This study aims to test how waste disposal behaviors can be changed such as higher recycling diversion and lower contamination rates using signage and messaging techniques at public outdoor waste receptacles on a university campus.
The experiment took place at five public outdoor receptacle stations, each with a landfill and recycling receptacle, which were located in highly trafficked areas on the University of Florida campus. The study consisted of three phases, each lasting for three weeks. During phase one, no signage and messaging were introduced; during phase two, negative and concrete messaging was placed on signs that stood above the two receptacles; and during phase three, positive and abstract messaging was placed above the receptacles. Waste audits were conducted by separating and weighing the waste.
With signage and messaging implementation, the recycling diversion rates increased and contamination in the recycling receptacles decreased. However, there was not a consistent decrease in contamination in the landfill receptacles. The study also showed that the negative and concrete messaging was more effective at both increasing diversion rates and decreasing contamination rates at the recycling receptacles.
Waste managers on university campuses need to address the purpose and type of messaging being used at waste receptacles to maximize behavior and/or education outcomes.
To the best of the authors’ knowledge, this study represents the first time waste disposal behaviors have been analyzed and experimented on at public outdoor receptacles on a university campus.
The supplies for this experiment were funded by Dr Tim Townsend from the University of Florida. The authors thank Katie Karwan from the University of Florida Facilities Services, who coordinated with them on experimental procedures while working within the solid waste department on campus. The authors also thank Steven Butler, also from the University of Florida Facilities Services, who delivered all of the samples for the experiment multiple times a week. Finally, the primary researcher thanks her two research assistants, Sharez Sohail and Edgar Molina, for their tireless work in assisting her with the many hours of sorting through waste and the physical sign construction, and also Marco Pazmino, Nicole Robey and Chad Spreadbury for their general guidance and support.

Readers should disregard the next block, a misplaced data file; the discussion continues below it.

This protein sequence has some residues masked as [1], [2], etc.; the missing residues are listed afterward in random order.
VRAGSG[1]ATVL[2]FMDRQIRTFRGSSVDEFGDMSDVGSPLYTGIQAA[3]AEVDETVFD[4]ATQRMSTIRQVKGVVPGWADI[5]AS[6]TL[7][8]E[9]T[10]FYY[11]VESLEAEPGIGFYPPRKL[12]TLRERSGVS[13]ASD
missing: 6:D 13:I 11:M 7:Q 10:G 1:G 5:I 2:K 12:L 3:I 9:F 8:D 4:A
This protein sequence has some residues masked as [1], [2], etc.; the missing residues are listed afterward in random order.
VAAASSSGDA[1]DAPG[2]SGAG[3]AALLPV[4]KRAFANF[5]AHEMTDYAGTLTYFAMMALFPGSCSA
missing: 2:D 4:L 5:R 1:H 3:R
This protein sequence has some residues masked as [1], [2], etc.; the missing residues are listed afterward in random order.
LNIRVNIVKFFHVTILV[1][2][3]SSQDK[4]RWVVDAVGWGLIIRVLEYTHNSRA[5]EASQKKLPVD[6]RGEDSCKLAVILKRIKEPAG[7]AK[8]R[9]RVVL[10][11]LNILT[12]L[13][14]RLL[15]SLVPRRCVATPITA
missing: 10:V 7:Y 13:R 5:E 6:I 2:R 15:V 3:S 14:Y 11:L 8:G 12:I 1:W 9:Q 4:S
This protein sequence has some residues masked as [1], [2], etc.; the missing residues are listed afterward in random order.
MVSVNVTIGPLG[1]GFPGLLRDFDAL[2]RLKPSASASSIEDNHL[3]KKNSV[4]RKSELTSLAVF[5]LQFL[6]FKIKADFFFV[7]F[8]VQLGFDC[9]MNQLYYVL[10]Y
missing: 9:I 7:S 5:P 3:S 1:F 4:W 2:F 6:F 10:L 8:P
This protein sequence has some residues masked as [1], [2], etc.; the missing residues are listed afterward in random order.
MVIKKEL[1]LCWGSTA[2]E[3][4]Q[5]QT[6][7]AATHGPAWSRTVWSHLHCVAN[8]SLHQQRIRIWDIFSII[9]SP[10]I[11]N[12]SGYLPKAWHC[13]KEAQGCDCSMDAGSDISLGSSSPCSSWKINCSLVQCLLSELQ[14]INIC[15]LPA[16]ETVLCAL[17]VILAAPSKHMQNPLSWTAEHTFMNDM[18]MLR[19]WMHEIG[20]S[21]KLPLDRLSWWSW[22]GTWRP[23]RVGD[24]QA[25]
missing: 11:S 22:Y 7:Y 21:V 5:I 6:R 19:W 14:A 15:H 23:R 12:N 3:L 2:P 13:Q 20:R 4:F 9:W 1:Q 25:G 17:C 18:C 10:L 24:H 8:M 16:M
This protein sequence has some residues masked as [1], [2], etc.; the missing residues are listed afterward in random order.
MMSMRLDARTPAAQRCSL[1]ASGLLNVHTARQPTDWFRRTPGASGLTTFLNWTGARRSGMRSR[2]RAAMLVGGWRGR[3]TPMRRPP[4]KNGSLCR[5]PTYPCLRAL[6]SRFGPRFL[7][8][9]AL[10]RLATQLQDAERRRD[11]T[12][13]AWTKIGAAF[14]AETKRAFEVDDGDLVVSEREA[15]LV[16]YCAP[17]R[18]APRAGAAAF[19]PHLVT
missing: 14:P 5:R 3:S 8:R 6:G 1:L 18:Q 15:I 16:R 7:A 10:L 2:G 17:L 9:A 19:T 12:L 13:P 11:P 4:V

The data set for this study is available in the University of Florida Repository using the link below.
Brinton, A., Warner, L.A. and Townsend, T.G. (2022), "At the moment of disposal: how messaging techniques at university public outdoor waste receptacles can improve the solid waste stream", International Journal of Sustainability in Higher Education, Vol. ahead-of-print No. ahead-of-print. https://doi.org/10.1108/IJSHE-03-2022-0069
Emerald Publishing Limited
Copyright © 2022, Emerald Publishing Limited